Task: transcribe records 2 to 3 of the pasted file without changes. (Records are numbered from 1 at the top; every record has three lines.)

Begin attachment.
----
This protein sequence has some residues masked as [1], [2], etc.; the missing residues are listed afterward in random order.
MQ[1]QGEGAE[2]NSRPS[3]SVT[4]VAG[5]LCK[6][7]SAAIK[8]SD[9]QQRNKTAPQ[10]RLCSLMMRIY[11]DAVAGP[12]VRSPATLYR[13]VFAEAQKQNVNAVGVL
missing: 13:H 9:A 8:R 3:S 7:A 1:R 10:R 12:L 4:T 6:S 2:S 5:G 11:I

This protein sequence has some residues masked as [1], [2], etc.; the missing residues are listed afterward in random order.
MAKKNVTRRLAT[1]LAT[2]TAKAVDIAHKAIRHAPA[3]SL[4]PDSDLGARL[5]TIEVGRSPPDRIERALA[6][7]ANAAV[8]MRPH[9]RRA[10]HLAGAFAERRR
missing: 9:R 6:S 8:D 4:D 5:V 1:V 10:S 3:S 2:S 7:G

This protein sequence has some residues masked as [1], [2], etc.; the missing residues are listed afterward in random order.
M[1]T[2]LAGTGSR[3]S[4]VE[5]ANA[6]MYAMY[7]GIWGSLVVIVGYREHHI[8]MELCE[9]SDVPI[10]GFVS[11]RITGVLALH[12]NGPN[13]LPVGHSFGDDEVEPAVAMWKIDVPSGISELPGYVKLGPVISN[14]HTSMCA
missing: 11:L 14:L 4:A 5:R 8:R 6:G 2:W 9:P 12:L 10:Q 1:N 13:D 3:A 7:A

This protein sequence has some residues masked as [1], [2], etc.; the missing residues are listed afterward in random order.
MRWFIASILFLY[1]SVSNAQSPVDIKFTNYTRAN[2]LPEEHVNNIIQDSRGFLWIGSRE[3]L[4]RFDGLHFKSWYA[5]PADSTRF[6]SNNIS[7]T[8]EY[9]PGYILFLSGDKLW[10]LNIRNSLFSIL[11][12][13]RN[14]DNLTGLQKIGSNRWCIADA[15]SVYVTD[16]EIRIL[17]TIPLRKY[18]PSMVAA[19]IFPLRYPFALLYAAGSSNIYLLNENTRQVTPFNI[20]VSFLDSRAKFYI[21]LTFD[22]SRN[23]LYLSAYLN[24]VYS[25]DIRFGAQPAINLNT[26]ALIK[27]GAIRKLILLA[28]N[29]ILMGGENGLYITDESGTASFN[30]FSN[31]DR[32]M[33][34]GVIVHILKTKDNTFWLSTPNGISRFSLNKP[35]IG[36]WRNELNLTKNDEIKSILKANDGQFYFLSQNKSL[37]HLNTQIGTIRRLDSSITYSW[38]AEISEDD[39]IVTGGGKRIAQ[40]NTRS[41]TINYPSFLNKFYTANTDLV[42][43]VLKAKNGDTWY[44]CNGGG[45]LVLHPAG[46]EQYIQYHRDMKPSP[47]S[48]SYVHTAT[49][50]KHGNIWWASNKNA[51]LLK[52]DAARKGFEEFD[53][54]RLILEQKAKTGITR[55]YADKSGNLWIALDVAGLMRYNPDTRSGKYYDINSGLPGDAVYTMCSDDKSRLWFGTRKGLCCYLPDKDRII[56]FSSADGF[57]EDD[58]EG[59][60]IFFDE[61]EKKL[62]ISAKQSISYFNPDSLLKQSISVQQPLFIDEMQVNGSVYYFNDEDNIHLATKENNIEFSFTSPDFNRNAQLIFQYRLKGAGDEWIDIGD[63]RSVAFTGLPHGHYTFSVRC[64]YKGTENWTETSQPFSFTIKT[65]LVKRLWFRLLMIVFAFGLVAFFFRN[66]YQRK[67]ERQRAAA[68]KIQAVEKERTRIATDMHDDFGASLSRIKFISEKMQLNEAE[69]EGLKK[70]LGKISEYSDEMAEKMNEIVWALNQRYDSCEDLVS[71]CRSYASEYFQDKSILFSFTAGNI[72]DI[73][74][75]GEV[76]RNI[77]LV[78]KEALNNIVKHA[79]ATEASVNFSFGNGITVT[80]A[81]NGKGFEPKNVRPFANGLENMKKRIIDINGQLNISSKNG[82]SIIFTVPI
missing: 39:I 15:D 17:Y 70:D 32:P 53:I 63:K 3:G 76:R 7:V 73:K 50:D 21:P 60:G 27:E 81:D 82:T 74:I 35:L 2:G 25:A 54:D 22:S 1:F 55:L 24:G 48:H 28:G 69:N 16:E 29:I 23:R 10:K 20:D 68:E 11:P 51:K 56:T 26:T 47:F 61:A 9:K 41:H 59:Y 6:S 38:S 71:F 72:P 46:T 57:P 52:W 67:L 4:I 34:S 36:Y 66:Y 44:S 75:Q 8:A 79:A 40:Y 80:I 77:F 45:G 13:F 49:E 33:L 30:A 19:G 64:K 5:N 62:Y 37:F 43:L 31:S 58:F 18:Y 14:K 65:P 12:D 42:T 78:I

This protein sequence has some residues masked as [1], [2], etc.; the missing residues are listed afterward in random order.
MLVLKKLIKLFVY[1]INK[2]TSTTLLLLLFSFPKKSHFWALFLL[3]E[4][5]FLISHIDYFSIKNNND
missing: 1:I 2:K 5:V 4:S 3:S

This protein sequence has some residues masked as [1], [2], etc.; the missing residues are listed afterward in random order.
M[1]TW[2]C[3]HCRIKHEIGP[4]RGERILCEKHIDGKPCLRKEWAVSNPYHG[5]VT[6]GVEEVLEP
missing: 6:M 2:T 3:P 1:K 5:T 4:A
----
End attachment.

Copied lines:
This protein sequence has some residues masked as [1], [2], etc.; the missing residues are listed afterward in random order.
MAKKNVTRRLAT[1]LAT[2]TAKAVDIAHKAIRHAPA[3]SL[4]PDSDLGARL[5]TIEVGRSPPDRIERALA[6][7]ANAAV[8]MRPH[9]RRA[10]HLAGAFAERRR
missing: 9:R 6:S 8:D 4:D 5:V 1:V 10:S 3:S 2:S 7:G

This protein sequence has some residues masked as [1], [2], etc.; the missing residues are listed afterward in random order.
M[1]T[2]LAGTGSR[3]S[4]VE[5]ANA[6]MYAMY[7]GIWGSLVVIVGYREHHI[8]MELCE[9]SDVPI[10]GFVS[11]RITGVLALH[12]NGPN[13]LPVGHSFGDDEVEPAVAMWKIDVPSGISELPGYVKLGPVISN[14]HTSMCA
missing: 11:L 14:L 4:A 5:R 8:R 6:G 2:W 9:P 12:L 10:Q 1:N 13:D 3:A 7:A